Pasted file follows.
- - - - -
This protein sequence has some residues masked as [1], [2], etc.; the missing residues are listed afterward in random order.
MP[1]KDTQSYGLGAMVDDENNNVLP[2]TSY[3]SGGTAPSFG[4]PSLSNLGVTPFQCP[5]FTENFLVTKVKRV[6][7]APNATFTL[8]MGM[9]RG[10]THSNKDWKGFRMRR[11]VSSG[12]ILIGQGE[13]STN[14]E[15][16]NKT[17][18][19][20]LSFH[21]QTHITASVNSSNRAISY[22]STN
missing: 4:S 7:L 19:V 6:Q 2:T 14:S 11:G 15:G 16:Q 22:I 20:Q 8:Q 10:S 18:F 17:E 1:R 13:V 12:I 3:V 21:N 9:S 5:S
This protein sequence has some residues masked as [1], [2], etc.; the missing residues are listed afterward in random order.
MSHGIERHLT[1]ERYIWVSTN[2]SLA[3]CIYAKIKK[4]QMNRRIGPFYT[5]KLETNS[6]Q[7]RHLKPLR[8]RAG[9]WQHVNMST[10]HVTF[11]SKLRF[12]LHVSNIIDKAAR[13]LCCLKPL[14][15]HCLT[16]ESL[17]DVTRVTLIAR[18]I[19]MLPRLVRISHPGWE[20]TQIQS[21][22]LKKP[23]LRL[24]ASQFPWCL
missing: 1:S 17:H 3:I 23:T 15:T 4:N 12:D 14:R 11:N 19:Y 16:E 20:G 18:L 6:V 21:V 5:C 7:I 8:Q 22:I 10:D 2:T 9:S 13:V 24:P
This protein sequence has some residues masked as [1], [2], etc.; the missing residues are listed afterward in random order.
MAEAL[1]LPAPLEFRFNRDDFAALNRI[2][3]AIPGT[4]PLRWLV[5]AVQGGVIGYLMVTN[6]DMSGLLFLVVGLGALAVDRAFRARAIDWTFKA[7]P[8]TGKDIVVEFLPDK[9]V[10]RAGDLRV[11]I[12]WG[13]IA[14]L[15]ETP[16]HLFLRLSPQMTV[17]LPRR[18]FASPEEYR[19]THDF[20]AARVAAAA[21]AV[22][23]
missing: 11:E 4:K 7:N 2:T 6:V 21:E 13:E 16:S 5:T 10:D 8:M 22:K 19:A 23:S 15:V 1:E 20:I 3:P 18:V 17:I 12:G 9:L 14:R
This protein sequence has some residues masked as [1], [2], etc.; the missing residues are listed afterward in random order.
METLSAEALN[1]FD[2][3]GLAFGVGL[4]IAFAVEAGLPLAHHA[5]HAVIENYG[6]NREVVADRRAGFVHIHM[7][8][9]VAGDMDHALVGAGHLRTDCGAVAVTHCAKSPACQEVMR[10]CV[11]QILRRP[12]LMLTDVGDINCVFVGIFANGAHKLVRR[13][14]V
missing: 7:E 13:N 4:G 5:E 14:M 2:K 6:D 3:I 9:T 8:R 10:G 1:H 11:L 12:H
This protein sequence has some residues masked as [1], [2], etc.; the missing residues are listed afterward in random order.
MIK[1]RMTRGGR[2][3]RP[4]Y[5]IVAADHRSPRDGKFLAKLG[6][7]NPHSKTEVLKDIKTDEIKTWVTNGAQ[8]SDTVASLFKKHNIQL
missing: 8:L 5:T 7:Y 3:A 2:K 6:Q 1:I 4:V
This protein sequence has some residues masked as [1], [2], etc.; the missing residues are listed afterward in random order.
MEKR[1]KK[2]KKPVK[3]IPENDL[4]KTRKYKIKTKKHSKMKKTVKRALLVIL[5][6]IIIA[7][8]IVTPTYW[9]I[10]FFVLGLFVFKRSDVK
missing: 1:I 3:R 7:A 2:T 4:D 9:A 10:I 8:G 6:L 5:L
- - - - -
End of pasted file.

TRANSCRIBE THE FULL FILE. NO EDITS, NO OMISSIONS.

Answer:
This protein sequence has some residues masked as [1], [2], etc.; the missing residues are listed afterward in random order.
MP[1]KDTQSYGLGAMVDDENNNVLP[2]TSY[3]SGGTAPSFG[4]PSLSNLGVTPFQCP[5]FTENFLVTKVKRV[6][7]APNATFTL[8]MGM[9]RG[10]THSNKDWKGFRMRR[11]VSSG[12]ILIGQGE[13]STN[14]E[15][16]NKT[17][18][19][20]LSFH[21]QTHITASVNSSNRAISY[22]STN
missing: 4:S 7:L 19:V 6:Q 2:T 14:S 11:G 15:G 16:Q 22:I 20:Q 8:Q 10:S 18:F 17:E 1:R 13:V 12:I 3:V 21:N 9:S 5:S
This protein sequence has some residues masked as [1], [2], etc.; the missing residues are listed afterward in random order.
MSHGIERHLT[1]ERYIWVSTN[2]SLA[3]CIYAKIKK[4]QMNRRIGPFYT[5]KLETNS[6]Q[7]RHLKPLR[8]RAG[9]WQHVNMST[10]HVTF[11]SKLRF[12]LHVSNIIDKAAR[13]LCCLKPL[14][15]HCLT[16]ESL[17]DVTRVTLIAR[18]I[19]MLPRLVRISHPGWE[20]TQIQS[21][22]LKKP[23]LRL[24]ASQFPWCL
missing: 1:S 17:H 3:I 23:T 15:T 4:N 12:D 14:R 11:N 19:Y 16:E 20:G 18:L 6:V 21:V 5:C 7:I 8:Q 22:I 10:D 2:T 9:S 13:V 24:P
This protein sequence has some residues masked as [1], [2], etc.; the missing residues are listed afterward in random order.
MAEAL[1]LPAPLEFRFNRDDFAALNRI[2][3]AIPGT[4]PLRWLV[5]AVQGGVIGYLMVTN[6]DMSGLLFLVVGLGALAVDRAFRARAIDWTFKA[7]P[8]TGKDIVVEFLPDK[9]V[10]RAGDLRV[11]I[12]WG[13]IA[14]L[15]ETP[16]HLFLRLSPQMTV[17]LPRR[18]FASPEEYR[19]THDF[20]AARVAAAA[21]AV[22][23]
missing: 11:E 4:K 7:N 2:T 6:V 21:E 13:E 16:S 5:T 10:D 8:M 22:K 19:A 23:S 15:V 1:E 20:I 3:P 18:V 17:I 12:G 9:L 14:R
This protein sequence has some residues masked as [1], [2], etc.; the missing residues are listed afterward in random order.
METLSAEALN[1]FD[2][3]GLAFGVGL[4]IAFAVEAGLPLAHHA[5]HAVIENYG[6]NREVVADRRAGFVHIHM[7][8][9]VAGDMDHALVGAGHLRTDCGAVAVTHCAKSPACQEVMR[10]CV[11]QILRRP[12]LMLTDVGDINCVFVGIFANGAHKLVRR[13][14]V
missing: 7:E 13:N 4:G 5:E 14:M 2:K 6:D 3:I 9:T 8:R 10:G 1:H 11:L 12:H
This protein sequence has some residues masked as [1], [2], etc.; the missing residues are listed afterward in random order.
MIK[1]RMTRGGR[2][3]RP[4]Y[5]IVAADHRSPRDGKFLAKLG[6][7]NPHSKTEVLKDIKTDEIKTWVTNGAQ[8]SDTVASLFKKHNIQL
missing: 8:L 5:T 7:Y 3:A 2:K 6:Q 1:I 4:V
This protein sequence has some residues masked as [1], [2], etc.; the missing residues are listed afterward in random order.
MEKR[1]KK[2]KKPVK[3]IPENDL[4]KTRKYKIKTKKHSKMKKTVKRALLVIL[5][6]IIIA[7][8]IVTPTYW[9]I[10]FFVLGLFVFKRSDVK
missing: 1:I 3:R 7:A 2:T 4:D 9:A 10:I 8:G 6:L 5:L